Dec. 27 (Bloomberg) -- A surge in U.S. natural-gas production from shale rock is spurring states to compete for companies to produce chemicals from the fuel, the Wall Street Journal reported.
Pennsylvania, Ohio and West Virginia are vying to attract a plant that will turn gas into ethylene proposed by Royal Dutch Shell Plc, the Journal reported today. Shell intends to announce a site early next year, the newspaper said. Ethylene is a building block of plastics and other materials used to make pipes, paint and antifreeze.
Plentiful domestic gas supplies have depressed prices, attracting chemical, fertilizer and steel manufacturers to construct new U.S. plants and reopen shuttered mills in what was a high-priced market a few years ago, the newspaper said.
West Virginia’s legislature passed a bill this month establishing regulations for drilling into shale formations, a process known as hydraulic fracturing that involves pumping high-pressure water, sand and chemicals into the ground to shatter rocks and allow gas to flow, the Journal said, citing Keith Burdette, the state’s commerce secretary. The legislation should dispel any uncertainty about West Virginia’s ability to provide a “reliable supply” of gas, the paper quoted Burdette as saying.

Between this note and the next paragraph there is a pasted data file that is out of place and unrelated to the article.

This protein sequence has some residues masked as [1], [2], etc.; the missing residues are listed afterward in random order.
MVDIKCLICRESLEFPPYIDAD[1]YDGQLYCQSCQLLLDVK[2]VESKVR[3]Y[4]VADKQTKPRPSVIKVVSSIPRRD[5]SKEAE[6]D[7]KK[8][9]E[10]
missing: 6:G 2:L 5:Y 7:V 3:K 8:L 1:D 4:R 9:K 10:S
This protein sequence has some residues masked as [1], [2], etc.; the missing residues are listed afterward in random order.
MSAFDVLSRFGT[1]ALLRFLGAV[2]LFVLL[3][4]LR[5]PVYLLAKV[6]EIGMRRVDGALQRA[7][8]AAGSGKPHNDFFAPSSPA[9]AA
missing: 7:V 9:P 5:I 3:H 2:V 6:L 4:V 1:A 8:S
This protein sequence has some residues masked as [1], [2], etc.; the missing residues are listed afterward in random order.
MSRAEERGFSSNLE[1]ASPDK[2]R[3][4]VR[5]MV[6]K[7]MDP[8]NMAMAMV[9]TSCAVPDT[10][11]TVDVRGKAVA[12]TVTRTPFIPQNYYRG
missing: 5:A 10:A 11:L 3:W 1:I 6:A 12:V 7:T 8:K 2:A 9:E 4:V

Nucor Corp. is spending $750 million to build a steel mill in Louisiana, an investment that wouldn’t have been feasible without the plunge in gas prices, the newspaper said, citing Nucor Chief Executive Officer Dan DiMicco.
CF Industries Holdings Inc., which makes fertilizer from gas-derived ingredients, plans to spend $1 billion to $1.5 billion over several years to expand its North American plants, the newspaper said. Low gas prices also have reduced electricity costs in some regions where generators burn gas, prompting Brazil’s Santana Textiles to build a $180 million denim plant in Edinburg, Texas, the Journal said.
--Editors: Jasmina Kelemen, Will Wade
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